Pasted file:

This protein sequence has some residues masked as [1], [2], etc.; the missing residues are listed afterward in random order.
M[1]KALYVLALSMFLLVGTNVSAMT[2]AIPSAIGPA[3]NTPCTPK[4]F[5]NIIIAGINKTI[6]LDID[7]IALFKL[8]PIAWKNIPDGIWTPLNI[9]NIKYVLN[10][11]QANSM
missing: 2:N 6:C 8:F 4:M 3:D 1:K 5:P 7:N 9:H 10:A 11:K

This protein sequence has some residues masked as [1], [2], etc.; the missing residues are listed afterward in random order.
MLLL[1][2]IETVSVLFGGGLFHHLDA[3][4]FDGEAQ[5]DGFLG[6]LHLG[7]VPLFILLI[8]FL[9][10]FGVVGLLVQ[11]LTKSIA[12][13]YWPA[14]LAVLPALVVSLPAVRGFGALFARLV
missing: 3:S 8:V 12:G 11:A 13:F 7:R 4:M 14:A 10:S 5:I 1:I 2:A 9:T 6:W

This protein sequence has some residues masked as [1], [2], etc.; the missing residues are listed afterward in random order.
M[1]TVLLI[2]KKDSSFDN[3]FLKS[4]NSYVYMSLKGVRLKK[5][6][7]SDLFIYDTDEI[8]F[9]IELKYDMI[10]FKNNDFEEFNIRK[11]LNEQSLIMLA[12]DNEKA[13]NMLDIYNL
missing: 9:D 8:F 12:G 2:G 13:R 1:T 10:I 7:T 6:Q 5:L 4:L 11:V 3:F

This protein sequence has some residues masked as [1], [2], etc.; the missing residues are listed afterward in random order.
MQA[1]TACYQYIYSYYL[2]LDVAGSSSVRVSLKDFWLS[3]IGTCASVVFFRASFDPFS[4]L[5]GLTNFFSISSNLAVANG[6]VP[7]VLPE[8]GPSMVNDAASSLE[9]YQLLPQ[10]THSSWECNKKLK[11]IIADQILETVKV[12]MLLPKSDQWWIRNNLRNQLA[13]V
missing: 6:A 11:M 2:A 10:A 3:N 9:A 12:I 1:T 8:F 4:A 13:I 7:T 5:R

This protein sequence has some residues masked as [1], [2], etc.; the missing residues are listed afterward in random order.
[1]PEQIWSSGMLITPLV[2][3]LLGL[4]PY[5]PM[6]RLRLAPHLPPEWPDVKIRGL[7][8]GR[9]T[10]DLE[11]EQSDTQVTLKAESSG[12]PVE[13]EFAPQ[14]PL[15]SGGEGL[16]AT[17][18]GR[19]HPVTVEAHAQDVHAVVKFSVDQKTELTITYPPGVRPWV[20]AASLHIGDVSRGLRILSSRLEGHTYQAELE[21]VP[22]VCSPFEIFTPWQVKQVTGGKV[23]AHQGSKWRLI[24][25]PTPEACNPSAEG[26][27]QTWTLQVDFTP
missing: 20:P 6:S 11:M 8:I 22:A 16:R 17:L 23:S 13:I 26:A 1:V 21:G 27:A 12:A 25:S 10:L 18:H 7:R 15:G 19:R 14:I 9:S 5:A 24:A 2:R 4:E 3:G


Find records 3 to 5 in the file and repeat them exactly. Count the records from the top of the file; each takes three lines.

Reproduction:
This protein sequence has some residues masked as [1], [2], etc.; the missing residues are listed afterward in random order.
M[1]TVLLI[2]KKDSSFDN[3]FLKS[4]NSYVYMSLKGVRLKK[5][6][7]SDLFIYDTDEI[8]F[9]IELKYDMI[10]FKNNDFEEFNIRK[11]LNEQSLIMLA[12]DNEKA[13]NMLDIYNL
missing: 9:D 8:F 12:G 2:G 13:R 1:T 10:I 7:T 6:Q 5:L 4:L 11:V 3:F

This protein sequence has some residues masked as [1], [2], etc.; the missing residues are listed afterward in random order.
MQA[1]TACYQYIYSYYL[2]LDVAGSSSVRVSLKDFWLS[3]IGTCASVVFFRASFDPFS[4]L[5]GLTNFFSISSNLAVANG[6]VP[7]VLPE[8]GPSMVNDAASSLE[9]YQLLPQ[10]THSSWECNKKLK[11]IIADQILETVKV[12]MLLPKSDQWWIRNNLRNQLA[13]V
missing: 6:A 11:M 2:A 10:A 3:N 9:A 12:I 1:T 8:F 4:A 13:I 7:T 5:R

This protein sequence has some residues masked as [1], [2], etc.; the missing residues are listed afterward in random order.
[1]PEQIWSSGMLITPLV[2][3]LLGL[4]PY[5]PM[6]RLRLAPHLPPEWPDVKIRGL[7][8]GR[9]T[10]DLE[11]EQSDTQVTLKAESSG[12]PVE[13]EFAPQ[14]PL[15]SGGEGL[16]AT[17][18]GR[19]HPVTVEAHAQDVHAVVKFSVDQKTELTITYPPGVRPWV[20]AASLHIGDVSRGLRILSSRLEGHTYQAELE[21]VP[22]VCSPFEIFTPWQVKQVTGGKV[23]AHQGSKWRLI[24][25]PTPEACNPSAEG[26][27]QTWTLQVDFTP
missing: 20:P 6:S 11:M 8:I 22:A 16:R 17:L 23:S 13:I 26:A 1:V 21:G 27:A 12:A 25:S 10:L 18:H 7:R 15:G 19:R 14:I 9:S 5:A 24:A 2:R 4:E 3:G